In vitro fertilization, or IVF, is the most effective fertility treatment available, this process involves different phases as it emulates the natural processes of women from the creation of an egg to its implantation . For these reasons, it can be difficult to understand certain processes but we can basically divide them into the following phases:
Why do IVF? Who does it help?
For those who do not achieve a pregnancy physiologically, each important step of IVF is intended to rectify one of these fundamental flaws.
Low ovular reserve. If a woman has a small number of eggs, stimulating the ovaries will help give her a better chance of obtaining viable eggs. This is especially relevant for women over 35 years of age, but especially after the age of 38, the age at which the ovarian reserve has a noticeable decrease.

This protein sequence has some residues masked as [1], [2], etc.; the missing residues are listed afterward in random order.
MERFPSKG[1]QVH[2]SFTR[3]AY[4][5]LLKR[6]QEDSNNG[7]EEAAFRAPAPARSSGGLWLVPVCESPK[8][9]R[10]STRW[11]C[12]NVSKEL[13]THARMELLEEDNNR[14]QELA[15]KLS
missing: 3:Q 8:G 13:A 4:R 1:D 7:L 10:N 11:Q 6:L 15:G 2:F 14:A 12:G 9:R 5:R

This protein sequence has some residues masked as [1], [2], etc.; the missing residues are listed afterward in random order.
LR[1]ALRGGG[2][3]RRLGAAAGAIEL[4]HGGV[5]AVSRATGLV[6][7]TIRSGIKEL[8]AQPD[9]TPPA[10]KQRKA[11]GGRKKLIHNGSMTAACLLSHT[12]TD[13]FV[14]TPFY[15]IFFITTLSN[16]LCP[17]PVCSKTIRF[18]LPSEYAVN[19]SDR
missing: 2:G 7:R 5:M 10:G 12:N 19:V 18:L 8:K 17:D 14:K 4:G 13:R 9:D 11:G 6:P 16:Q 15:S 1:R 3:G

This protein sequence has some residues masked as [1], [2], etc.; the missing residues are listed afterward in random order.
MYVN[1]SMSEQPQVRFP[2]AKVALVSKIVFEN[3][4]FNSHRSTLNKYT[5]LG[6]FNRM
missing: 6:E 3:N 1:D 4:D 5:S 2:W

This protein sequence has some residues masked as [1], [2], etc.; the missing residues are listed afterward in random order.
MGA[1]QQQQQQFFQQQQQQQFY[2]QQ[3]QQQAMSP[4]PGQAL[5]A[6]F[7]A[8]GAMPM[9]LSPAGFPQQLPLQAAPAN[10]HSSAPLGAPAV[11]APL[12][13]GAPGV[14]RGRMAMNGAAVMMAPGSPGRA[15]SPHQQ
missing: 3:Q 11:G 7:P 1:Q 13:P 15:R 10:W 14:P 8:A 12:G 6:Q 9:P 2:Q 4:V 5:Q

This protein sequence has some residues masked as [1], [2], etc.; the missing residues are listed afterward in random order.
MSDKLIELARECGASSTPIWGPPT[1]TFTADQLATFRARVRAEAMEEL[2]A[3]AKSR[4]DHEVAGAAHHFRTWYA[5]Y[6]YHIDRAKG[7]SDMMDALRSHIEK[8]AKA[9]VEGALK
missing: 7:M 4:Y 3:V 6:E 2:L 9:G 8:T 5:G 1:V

The woman does not ovulate (regularly or never). If a woman does not ovulate an egg, she cannot be fertilized and cannot become pregnant. IVF rectifies this through medications that help develop eggs to the point of maturity, so they can be retrieved. and fertilized in the laboratory . This is especially relevant for women with PCOS or hormonal imbalances.
Sperms If a man does not produce enough high-quality sperm, it is unlikely that any will survive the journey from the vaginal sac and through the cervix, then into the uterine cavity and continuing to salpinge to fertilize an egg. IVF removes all of these obstacles.
Fallopian tube. If the fallopian tubes are blocked, achieving a physiological pregnancy is unfeasible because the egg and sperm cannot meet for fertilization to occur. As we mentioned earlier, in vitro fertilization ("in vitro" means "in glass" in Latin) involves the removal of eggs and sperm from the body to place them in a Petri dish for fertilization. As a result, eggs and sperm can meet, which would otherwise be impossible if a woman's fallopian tubes are blocked.